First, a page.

• Many factors, including the type of flour you use and the humidity in your kitchen, will affect the consistency of the batter you produce, even if you measure carefully. As you make this recipe again and again, however, you’ll become familiar with a consistency that works for you. Keep in mind that too thin a batter will yield crepes, while too thick a batter will make it difficult to cook the inside of the pancakes before the outside turns black. To judge whether the consistency of my batter is right, I scoop up some batter in the cupped silicon spatula that I use to mix the batter and transfer it to the griddle. If the batter drools quickly off the spatula, it’s too thin (and I add a little flour). If the batter holds in a clump on the spatula, it’s too thick (and I add a little milk). Just right is a gravity-induced plop-plop-plop back into the bowl.

Wednesday, January 27, 2010

Butternut Squash Soup

This soup is nearly rich enough to serve as a dessert, but I use it as the basis for an easy midwinter meal. I make the soup ahead of time, say on a Sunday, and then serve it midweek with a hearty salad (perhaps including pear or some roasted beets), an oven-toasted baguette, and a nice cheese.

(serves two adults and two children)

1 medium butternut squash
1 medium onion
1 sprig fresh rosemary
2 Tbs unsalted butter
4 c chicken stock
ground nutmeg
kosher salt
freshly ground black pepper
heavy cream (optional)

1. Trim and peel the squash (see tip below). Halve it lengthwise and scrape out the seeds. Cut into one-inch dice. Coarsely chop the onion. Strip and coarsely chop the rosemary.

2. In a large stockpot, melt the butter and sauté the onion over medium-low heat until translucent, about 8 minutes. Add the squash, chicken stock, and rosemary. Raise the heat to high and bring the soup to a boil, then reduce the heat and simmer until the squash becomes tender, about 25 minutes.

3. Using a slotted spoon or wire skimmer, remove the squash to the bowl of a food processor and puree. Return the squash puree to the stockpot and stir to combine. Season to taste with the nutmeg, salt, and pepper. When serving, consider drizzling a little heavy cream into each portion.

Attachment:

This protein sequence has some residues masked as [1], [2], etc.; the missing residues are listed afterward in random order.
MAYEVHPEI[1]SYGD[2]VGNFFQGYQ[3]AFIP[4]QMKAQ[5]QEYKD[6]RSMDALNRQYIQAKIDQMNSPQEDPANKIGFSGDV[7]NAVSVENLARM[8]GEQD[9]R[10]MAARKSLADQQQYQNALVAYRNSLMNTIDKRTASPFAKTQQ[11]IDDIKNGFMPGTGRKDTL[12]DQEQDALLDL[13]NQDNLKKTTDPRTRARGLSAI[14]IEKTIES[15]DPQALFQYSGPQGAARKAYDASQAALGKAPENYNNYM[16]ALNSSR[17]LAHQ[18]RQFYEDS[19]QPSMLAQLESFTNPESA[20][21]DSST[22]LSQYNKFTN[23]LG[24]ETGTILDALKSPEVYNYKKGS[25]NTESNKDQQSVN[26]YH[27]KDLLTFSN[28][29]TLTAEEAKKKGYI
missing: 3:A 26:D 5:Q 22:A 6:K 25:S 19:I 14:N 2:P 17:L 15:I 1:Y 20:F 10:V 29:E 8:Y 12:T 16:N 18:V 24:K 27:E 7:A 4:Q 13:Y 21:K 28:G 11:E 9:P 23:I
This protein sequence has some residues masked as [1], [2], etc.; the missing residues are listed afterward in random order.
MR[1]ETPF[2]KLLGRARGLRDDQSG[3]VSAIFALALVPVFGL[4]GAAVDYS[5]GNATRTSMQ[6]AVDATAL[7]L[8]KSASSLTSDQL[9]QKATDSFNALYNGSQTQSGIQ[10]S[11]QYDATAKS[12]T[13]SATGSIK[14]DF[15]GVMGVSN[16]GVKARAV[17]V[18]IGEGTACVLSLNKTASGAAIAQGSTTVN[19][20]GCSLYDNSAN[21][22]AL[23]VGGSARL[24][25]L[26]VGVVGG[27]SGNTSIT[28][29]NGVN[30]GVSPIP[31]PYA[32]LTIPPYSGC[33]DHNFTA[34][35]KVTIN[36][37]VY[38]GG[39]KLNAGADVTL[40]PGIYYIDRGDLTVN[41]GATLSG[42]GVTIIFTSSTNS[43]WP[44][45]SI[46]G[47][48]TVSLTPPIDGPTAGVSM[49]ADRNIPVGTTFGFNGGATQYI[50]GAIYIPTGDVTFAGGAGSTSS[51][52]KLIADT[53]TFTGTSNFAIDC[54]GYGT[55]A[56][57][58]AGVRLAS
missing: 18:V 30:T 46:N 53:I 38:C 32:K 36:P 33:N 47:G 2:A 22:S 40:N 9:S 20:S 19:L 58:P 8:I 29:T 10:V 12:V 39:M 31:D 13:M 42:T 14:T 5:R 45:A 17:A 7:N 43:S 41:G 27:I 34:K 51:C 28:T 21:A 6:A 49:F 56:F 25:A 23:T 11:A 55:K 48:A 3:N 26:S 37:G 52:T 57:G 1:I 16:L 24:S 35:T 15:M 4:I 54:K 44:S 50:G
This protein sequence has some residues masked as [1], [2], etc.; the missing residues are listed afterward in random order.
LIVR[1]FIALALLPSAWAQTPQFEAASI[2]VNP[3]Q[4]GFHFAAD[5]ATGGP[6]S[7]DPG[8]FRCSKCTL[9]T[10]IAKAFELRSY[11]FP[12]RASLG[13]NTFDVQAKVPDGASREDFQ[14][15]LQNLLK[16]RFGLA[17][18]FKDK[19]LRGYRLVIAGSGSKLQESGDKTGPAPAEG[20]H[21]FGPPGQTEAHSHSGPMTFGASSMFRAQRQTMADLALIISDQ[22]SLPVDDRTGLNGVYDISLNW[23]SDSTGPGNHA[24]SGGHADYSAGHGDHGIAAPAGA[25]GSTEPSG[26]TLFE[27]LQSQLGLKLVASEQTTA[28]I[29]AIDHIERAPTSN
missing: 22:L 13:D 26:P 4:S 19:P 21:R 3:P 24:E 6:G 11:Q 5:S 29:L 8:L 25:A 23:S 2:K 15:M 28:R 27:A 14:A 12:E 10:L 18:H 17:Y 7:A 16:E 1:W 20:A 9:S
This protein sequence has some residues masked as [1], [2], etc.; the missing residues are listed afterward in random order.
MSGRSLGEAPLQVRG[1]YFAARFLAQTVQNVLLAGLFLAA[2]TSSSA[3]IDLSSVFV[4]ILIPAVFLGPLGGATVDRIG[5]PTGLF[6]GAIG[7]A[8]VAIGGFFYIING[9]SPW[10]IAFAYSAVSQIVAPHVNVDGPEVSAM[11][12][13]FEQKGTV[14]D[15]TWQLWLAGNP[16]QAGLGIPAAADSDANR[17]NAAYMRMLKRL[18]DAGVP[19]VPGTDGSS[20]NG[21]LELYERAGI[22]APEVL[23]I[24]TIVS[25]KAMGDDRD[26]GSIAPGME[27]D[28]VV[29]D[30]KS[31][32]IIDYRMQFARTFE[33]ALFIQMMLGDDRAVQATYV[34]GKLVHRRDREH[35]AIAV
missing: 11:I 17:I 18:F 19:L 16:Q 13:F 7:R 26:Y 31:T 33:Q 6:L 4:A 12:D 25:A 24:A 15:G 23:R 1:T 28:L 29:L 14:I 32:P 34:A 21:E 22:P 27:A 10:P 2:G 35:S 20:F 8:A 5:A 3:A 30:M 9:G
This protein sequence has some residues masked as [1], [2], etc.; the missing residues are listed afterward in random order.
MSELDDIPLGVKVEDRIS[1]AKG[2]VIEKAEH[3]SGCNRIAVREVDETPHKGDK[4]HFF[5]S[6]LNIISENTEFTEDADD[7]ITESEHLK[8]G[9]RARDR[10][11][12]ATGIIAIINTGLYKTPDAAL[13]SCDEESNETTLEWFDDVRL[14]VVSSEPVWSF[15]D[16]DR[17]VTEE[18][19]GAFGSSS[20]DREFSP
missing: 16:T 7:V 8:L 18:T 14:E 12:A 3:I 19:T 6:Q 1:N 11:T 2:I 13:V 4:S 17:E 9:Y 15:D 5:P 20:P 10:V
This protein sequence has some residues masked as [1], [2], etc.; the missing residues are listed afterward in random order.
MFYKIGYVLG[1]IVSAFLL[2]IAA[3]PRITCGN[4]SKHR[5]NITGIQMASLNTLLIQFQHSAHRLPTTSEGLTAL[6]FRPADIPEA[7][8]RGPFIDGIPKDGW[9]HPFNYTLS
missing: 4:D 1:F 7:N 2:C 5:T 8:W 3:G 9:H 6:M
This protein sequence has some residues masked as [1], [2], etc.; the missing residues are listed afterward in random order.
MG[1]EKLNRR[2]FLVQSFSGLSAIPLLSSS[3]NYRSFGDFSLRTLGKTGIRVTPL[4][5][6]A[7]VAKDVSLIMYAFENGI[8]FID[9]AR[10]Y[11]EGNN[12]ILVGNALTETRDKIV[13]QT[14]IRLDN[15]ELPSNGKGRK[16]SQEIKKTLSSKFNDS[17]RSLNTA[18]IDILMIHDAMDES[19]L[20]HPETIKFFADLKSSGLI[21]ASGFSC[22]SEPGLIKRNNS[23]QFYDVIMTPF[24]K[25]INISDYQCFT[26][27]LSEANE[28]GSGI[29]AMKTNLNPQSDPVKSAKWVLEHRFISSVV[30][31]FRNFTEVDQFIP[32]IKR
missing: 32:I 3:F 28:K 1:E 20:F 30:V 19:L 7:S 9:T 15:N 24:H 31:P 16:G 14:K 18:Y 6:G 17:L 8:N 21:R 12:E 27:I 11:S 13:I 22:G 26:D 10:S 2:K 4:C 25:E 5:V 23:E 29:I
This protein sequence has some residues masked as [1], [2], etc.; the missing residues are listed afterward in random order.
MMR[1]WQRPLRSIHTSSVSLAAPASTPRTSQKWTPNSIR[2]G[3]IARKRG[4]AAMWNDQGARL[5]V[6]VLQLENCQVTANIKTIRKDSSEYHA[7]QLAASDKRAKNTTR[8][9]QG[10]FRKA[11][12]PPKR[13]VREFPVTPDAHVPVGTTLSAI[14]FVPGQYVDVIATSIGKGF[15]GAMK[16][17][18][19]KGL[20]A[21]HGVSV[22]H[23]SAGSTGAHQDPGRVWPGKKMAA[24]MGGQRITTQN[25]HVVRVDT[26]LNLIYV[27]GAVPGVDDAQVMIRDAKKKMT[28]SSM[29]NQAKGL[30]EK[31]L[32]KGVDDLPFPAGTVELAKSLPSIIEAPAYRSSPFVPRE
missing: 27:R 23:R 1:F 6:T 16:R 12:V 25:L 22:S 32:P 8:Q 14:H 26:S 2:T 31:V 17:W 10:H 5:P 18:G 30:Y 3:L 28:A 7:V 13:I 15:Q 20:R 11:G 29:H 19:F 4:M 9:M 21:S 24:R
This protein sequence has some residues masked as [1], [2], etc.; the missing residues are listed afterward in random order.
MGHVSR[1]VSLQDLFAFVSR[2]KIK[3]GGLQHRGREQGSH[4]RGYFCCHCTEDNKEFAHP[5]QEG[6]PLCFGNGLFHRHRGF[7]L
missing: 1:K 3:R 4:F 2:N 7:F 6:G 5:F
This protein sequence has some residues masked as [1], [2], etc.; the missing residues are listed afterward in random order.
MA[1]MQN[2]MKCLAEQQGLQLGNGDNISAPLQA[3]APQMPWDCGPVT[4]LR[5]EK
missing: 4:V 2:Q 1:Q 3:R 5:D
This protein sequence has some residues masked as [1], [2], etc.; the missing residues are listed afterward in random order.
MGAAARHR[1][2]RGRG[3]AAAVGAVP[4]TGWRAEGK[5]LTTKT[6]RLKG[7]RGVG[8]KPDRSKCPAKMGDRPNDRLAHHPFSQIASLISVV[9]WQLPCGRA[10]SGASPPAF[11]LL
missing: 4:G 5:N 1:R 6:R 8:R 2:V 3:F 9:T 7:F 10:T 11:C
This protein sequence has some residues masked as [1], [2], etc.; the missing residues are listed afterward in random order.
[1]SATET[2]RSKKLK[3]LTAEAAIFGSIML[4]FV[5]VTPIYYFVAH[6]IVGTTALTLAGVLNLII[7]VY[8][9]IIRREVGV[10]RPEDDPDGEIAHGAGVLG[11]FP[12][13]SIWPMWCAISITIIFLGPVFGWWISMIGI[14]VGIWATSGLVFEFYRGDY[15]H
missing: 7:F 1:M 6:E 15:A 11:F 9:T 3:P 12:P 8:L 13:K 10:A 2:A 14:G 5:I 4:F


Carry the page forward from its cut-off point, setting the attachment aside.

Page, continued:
• For some reason, peeling butternut squash leaves an unpleasant residue on the hands that can badly dry out the skin. I avoid this by wearing disposable latex gloves (found at any drug store).

• This soup has a lot of body. If you prefer your soup thinner, add more chicken stock at any time.

• If you own an immersion blender and haven’t figured out when to use it, this is your chance. Forget the food processor. Just lower your immersion blender into the stockpot and press PLAY.

Tuesday, January 26, 2010

Spaghetti with Clam Sauce

A lot of families rely on spaghetti with butter and cheese when there seems to be nothing else in the pantry, but at our house the default is spaghetti with clam sauce. Because of this recipe, we always keep chopped clams on hand as a staple, and we’re rarely without parsley, either in the garden or in the refrigerator.

(serves two parents and two children)

3 6.5-oz cans chopped clams
4 cloves garlic
1 bunch parsley
1 lb dried spaghetti
¼ c olive oil
freshly ground black pepper, to taste
1 tsp (or less) red pepper flakes
Parmesan or Romano cheese (for grating)

1. Bring a large pot of salted pasta water to a boil.

2. Open the cans of clams, retaining the clam juice. Peel and chop the garlic. Trim and chop the parsley.

2. Add the pasta to the boiling water, stirring occasionally to avoid clumping. Cook until nearly but not quite done (limp but still toothy). Drain.

3. Meanwhile, heat a skillet large enough to hold all of the cooked pasta over a medium flame. Add the olive oil. When the oil becomes hot, add the garlic, black pepper, and red pepper flakes. Wait a minute for the garlic to cook, then add the clams and their juice. Stir to combine and bring to a simmer.

4. Add the drained pasta and toss to coat. Add the parsley and continue cooking, tossing occasionally, for two minutes so that the pasta can absorbs the sauce and become thoroughly done. Serve with cheese for grating.

• Be sure to use dried pasta rather than fresh, because fresh pasta doesn't have sufficient body to stand up to this cooking method).

• I like my spaghetti with clam sauce to have a little bite, so I use a full teaspoon of red pepper flakes. If you don’t like your food spicy, use half a teaspoon.